A fight that has gained attention on both sides of the Hudson River intensified a little bit further. In a meeting at the Fort Lee Historic Park in Fort Lee, N.J., the Palisades Interstate Park Commission passed a resolution opposing LG's planned corporate headquarters not far north in Englewood Cliffs. Dozens of members of the public showed up and held up signs showing their support for the resolution. At issue is the height of the planned building, which will top the tree line of the historic Palisadesa green lung some say will mar a national treasure. Over a century ago, thanks to the Rockefeller family and the women's clubs of New Jersey, the cliff line stretching well into New York State was preserved. The U.S. Department of the Interior designated the Palisades a National Historic Landmark in 1965. But those pristine cliffs could change very soon, and that's why this matters for New Yorkers. They are the ones whose views of the pre-historic cliffs will change if this building is completed, and they joined residents and officials of the Garden State at today's meeting.
[The crowdits sentiments clearly airedat the meeting. Photos by Evan Bindelglass.]
In November, LG broke ground on its new building, which is slated to be 143 feet tall. The South Korean company got a variance to exceed the 35-foot height limit.
There are lawsuits challenging the height of the building, and many organizations have countered that LG could house the same amount of office space in a shorter building. A host of organizations have come out against the project.
Public officials, however, harbor mixed opinions about the project. Bergen County Executive Kathleen Donovan and the Board of Chosen Freeholders have backed the project. But former New Jersey governors Brendan Byrne, Tom Kean, Jim Florio, and Christie Whitman are all opposed to it.
Today, the Palisades Interstate Park Commission put itself on the record as a member of the latter camp, unanimously passing a resolution to that effect. When it passed, there were three cheers of "hip hip hooray" from the crowd; at least two speakers not from the commission invoked Theodore Roosevelt, known for his conservation efforts.
LG's 27-acre property in Englewood Cliffs is west of the Palisades Interstate Park and privately owned. So while today's vote has no actual legal impact, James Hall, the commission's executive director, told Curbed that the group wanted to be unambiguous when it came to its position.
Attendee Ed Goodell, executive director of the New York-New Jersey Trail Conference, which is joining the legal challenge to the new building, told Curbed he has two fears. First, he worries the building will be a "blight" on a piece of America that looks pretty much like it did thousands of years ago. Second, he believes that this won't be the final straw, but rather the beginning of further development on the Palisades north of the George Washington Bridge.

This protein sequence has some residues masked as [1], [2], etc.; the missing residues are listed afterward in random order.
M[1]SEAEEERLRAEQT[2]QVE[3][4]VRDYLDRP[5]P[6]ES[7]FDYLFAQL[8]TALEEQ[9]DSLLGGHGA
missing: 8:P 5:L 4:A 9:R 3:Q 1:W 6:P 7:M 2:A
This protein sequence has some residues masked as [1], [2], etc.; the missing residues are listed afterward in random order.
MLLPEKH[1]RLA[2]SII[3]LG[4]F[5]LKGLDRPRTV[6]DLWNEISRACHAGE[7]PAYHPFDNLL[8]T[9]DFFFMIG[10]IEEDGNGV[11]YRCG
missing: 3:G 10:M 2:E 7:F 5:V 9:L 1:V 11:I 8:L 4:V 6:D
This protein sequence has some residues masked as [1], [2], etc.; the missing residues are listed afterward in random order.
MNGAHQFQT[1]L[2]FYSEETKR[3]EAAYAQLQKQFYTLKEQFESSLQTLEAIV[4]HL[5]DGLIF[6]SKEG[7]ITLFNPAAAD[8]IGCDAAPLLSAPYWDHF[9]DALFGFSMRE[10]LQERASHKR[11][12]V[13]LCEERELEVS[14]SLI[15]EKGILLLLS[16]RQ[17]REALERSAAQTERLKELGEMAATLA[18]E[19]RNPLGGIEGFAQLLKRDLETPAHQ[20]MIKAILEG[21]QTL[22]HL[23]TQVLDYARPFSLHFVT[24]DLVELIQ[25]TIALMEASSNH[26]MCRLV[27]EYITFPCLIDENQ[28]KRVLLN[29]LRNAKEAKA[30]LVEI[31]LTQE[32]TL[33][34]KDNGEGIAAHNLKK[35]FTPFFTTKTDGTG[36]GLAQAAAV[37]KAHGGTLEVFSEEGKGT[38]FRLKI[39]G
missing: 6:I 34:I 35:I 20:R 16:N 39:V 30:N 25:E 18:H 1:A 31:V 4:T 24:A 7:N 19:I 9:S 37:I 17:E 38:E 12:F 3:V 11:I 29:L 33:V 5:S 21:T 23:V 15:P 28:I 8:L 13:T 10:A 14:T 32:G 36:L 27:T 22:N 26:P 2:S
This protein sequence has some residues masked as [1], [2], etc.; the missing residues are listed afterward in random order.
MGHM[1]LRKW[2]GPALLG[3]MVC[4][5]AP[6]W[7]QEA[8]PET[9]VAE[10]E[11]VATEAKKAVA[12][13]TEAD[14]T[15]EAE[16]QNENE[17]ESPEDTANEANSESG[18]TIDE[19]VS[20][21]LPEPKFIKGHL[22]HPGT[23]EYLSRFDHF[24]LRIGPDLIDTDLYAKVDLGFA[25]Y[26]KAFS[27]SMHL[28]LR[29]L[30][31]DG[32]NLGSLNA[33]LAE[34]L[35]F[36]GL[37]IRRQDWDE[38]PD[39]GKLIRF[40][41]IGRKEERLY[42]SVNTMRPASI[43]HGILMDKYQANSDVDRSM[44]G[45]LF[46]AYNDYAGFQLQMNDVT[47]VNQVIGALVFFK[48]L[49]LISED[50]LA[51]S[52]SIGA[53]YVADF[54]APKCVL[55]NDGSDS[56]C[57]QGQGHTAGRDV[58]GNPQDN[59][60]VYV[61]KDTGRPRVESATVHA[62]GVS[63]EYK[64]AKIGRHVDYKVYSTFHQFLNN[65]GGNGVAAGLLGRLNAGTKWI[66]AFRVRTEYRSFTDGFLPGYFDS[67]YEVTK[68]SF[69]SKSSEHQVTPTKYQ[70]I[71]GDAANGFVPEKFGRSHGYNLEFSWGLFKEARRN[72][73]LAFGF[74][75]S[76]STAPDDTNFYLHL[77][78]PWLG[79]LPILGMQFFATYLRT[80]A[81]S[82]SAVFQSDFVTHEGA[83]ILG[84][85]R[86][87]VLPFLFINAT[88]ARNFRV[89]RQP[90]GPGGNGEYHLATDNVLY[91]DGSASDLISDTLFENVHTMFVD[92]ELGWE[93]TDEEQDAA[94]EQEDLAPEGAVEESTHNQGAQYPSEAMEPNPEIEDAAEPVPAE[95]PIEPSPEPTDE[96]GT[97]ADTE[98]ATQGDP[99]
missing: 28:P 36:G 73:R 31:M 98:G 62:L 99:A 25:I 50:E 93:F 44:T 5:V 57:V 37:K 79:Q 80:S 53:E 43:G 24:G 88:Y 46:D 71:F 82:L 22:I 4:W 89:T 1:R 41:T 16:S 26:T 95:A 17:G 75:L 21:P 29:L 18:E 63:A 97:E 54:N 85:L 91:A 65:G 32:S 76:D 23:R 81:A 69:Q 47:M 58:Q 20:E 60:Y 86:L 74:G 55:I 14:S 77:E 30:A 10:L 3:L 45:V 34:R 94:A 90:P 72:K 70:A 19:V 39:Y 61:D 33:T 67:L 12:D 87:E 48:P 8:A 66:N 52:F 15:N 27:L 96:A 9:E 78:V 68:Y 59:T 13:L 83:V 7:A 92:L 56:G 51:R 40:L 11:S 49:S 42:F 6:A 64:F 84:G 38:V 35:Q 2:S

LG, for its part, didn't have any representatives at the meeting today. Its official website for the Englewood Cliffs project, though, boasts about how green the building will be, and how it will bring 1,100 new jobs by 2020.
New York City dwellers are passionate about the issue, too. David Gellman, a member of Bronx Community Board 8, which represents Riverdale along with other neighborhoods, attended today's meeting and told Curbed there is "no need to do this" when the same amount of space can be accommodated by building horizontally instead of vertically. He said it was "hubris" and the company was only doing this to provide executives with a view of Manhattan.
John Kashwick, chair of the Sierra Club's North Jersey Group, will, in a piece to be published tomorrow, contend: "LG is a consumer giant that wants to crap it [the Palisades] up" by exceeding a zoning law "that no American business has ever dared to breach." He will go on to say "its precedent will open up high-rise development all along the Palisades north of Fort Lee and the George Washington Bridge."
A Change.org petition created by the World Monuments Fund has over 2,600 signatures. On the same side, Protect the Palisades has been one of the central organizers of the fight against the too-tall building. They are calling for a day of action on March 8, when they will encourage people to go out to retail stores where LG products are sold to show their opposition.
Evan Bindelglass is a local freelance journalist, photographer, cinephile, and foodie. You can e-mail him, follow him on Twitter @evabin, or check out his personal blog.
· All LG Palisades headquarters coverage [Curbed]